Researchers at the Virginia Institute of Marine Science (VIMS) and the Rutgers Haskin Shellfish Research Laboratory (HSRL) joined with scientific colleagues, shellfish farmers, and government officials in October to explore options for improving management of oyster and clam diseases along the East Coast of the U.S., in light of the region’s rapidly growing aquaculture industry.
The partners met at VIMS’ Gloucester Point campus for a two-day workshop whose goal, says VIMS Research Associate Professor Ryan Carnegie, was to “identify strategies for a regional, science-based approach to shellfish management, one that facilitates interstate commerce while minimizing health risks to cultured and wild populations.” Carnegie directs the Shellfish Pathology Lab at VIMS, which performs dozens of health evaluations for industry each year.
Health risks to shellfish include oyster diseases such as MSX, SSO, and Dermo; as well as the clam disease QPX. These diseases don’t affect humans, but they do threaten the health of infected shellfish (both farmed and wild), and the operations and profitability of shellfish growers.
Carnegie co-hosted the event with David Bushek, director of HSRL, VIMS colleague Karen Hudson, Rutgers New Jersey Sea Grant Aquaculture Progam Coordinator Lisa Calvo, and USDA’s Lori Gustafson and Lynn Creekmore of the Animal and Plant Health Inspection Service Veterinary Services (APHIS VS).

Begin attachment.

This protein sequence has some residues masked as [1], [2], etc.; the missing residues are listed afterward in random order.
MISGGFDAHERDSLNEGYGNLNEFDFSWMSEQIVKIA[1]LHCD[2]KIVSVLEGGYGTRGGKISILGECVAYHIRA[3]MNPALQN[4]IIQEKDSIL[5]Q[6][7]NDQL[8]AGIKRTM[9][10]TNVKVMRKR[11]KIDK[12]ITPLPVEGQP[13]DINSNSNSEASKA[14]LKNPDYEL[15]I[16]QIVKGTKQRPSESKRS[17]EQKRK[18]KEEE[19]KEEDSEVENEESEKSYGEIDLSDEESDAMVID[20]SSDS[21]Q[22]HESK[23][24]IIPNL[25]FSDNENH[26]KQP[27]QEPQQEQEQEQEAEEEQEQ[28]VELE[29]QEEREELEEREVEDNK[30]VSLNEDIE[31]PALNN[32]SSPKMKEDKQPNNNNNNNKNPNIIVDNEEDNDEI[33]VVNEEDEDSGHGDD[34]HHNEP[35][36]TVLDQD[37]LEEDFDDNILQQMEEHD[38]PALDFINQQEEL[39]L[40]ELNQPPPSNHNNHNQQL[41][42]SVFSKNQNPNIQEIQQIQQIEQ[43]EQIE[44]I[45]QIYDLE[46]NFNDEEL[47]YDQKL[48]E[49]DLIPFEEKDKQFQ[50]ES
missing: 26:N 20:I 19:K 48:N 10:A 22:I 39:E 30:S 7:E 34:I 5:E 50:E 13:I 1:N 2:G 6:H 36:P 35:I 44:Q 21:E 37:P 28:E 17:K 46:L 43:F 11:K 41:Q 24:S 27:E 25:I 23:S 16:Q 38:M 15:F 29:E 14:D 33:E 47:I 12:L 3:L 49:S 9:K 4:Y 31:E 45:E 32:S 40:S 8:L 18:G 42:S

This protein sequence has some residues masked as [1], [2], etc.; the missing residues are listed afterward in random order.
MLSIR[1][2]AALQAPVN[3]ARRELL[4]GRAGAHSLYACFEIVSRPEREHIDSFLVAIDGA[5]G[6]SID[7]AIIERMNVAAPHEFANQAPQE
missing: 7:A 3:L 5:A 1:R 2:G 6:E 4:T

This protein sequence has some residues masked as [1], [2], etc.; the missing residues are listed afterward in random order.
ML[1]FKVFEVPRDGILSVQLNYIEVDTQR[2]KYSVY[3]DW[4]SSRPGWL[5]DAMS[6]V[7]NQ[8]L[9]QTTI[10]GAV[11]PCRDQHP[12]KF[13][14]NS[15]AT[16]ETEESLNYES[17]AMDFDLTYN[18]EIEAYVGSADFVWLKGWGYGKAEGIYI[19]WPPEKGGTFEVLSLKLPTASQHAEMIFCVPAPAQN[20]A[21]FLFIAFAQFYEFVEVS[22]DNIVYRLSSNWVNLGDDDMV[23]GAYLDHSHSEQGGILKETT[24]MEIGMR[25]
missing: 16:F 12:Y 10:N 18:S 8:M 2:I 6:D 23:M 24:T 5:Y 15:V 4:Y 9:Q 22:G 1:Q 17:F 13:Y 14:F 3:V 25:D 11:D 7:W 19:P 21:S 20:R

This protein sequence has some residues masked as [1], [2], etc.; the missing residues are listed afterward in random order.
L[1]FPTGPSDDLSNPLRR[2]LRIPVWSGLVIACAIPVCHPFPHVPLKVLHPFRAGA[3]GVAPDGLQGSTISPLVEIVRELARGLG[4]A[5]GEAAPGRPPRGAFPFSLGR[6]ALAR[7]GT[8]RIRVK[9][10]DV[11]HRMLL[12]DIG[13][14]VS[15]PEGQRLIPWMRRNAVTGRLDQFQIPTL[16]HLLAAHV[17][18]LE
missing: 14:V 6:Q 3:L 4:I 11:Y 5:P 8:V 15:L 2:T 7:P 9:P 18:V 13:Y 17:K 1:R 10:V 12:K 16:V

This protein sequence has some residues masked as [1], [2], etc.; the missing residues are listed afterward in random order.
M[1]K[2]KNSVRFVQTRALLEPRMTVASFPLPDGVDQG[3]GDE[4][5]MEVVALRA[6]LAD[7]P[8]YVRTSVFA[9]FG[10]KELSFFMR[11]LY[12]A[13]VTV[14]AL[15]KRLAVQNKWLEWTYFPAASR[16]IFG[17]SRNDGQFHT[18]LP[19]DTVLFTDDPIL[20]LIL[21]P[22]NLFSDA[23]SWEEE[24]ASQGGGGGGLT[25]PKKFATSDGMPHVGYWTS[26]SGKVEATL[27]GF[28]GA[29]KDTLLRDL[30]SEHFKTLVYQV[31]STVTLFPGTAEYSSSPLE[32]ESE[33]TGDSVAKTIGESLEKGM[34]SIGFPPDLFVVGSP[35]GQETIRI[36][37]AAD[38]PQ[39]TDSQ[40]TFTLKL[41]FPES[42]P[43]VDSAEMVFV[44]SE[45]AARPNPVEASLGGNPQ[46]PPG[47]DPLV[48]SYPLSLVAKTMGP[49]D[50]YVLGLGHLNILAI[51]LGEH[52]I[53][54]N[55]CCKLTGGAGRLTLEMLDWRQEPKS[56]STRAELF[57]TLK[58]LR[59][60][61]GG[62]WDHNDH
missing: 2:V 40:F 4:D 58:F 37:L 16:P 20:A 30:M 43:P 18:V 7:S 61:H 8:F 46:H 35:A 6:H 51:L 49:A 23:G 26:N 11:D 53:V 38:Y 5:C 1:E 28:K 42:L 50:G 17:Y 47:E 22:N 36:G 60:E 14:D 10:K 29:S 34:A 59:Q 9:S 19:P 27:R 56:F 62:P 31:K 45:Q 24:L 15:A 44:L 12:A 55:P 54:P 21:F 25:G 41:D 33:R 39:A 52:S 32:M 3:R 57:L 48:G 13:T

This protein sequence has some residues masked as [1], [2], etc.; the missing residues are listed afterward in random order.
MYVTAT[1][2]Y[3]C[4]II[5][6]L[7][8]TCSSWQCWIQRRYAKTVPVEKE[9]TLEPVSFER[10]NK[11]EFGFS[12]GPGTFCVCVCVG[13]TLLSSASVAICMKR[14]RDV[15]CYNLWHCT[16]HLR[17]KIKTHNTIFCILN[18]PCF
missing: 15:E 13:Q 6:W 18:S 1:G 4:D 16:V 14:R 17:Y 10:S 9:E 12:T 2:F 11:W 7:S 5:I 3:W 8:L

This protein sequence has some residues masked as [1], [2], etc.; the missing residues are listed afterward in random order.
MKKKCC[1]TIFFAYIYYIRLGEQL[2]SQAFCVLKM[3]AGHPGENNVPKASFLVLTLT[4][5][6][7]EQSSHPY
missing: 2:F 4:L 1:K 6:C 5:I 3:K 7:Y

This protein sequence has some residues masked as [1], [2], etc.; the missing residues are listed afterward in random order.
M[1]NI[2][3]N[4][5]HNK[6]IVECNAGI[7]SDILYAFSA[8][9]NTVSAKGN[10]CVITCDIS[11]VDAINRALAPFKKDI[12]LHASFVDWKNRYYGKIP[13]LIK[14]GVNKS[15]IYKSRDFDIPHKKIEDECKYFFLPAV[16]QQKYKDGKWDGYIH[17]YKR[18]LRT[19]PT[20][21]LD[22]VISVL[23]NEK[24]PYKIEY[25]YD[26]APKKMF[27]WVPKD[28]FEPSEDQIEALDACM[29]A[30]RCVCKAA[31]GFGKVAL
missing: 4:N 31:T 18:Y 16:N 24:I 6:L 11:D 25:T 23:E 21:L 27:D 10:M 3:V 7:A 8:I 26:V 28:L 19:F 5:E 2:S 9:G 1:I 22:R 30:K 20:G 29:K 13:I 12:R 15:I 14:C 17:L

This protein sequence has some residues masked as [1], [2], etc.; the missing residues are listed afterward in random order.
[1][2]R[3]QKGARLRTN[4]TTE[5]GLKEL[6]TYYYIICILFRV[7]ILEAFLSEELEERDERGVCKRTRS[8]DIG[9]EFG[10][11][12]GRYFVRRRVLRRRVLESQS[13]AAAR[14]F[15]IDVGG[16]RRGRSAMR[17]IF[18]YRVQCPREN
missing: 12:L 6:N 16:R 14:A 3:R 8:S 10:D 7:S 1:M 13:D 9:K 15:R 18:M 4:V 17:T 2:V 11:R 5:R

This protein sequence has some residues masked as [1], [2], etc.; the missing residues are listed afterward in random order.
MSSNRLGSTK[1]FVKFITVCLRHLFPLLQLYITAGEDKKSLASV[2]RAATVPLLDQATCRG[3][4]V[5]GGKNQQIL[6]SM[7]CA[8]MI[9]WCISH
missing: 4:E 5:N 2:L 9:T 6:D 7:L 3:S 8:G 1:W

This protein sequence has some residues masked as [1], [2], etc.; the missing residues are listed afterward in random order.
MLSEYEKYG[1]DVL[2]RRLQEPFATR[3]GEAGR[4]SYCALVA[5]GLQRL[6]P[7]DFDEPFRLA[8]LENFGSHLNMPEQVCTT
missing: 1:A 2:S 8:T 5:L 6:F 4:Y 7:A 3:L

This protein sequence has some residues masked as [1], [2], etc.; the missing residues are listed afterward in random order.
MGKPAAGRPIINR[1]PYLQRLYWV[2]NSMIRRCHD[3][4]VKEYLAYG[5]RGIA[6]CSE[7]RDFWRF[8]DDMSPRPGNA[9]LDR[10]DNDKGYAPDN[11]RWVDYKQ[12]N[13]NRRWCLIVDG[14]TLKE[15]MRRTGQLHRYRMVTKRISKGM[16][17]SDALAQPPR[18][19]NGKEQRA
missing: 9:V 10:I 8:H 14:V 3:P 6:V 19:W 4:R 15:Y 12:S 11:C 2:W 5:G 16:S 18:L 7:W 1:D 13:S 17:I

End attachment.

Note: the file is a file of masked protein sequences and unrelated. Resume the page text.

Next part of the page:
“The growth of aquaculture has greatly expanded the state-to-state transport of broodstock, larvae, and seed,” says Carnegie. “That in turn has revealed shortcomings in the current regulatory framework for evaluating the health of materials proposed for interstate transfer.”
The shortcomings include serial waiting periods of at least a week—and sometimes up to three weeks—as overburdened pathology labs strive to meet the increased demand for health testing. Each test also costs several hundred to more than a thousand dollars, narrowing the profit margin for the industry’s many small growers.
A related concern, says Carnegie, is that “these costs of time and money may drive some to bypass the approval process and move seed surreptitiously, increasing the collective risk of disease introduction to the wider industry.”
Another concern, he says, is that “by focusing effort toward detecting pathogens that are widely distributed and generally manageable—Haplosporidium nelsoni and Perkinsus marinus in particular—we reduce our capacity to detect new threats that might emerge.”
H. nelsoni is responsible for MSX disease in oysters, while P. marinus causes Dermo disease. Selective breeding at VIMS and HSRL has led to farmed oysters that are relatively resistant to both diseases, while long-term field surveys at both institutions show the development of resistance in wild oysters as well. Currently, however, any sign of infection by either of these pathogens may result in the rejection of an interstate transfer request regardless of the pathogen’s natural distribution across state boundaries.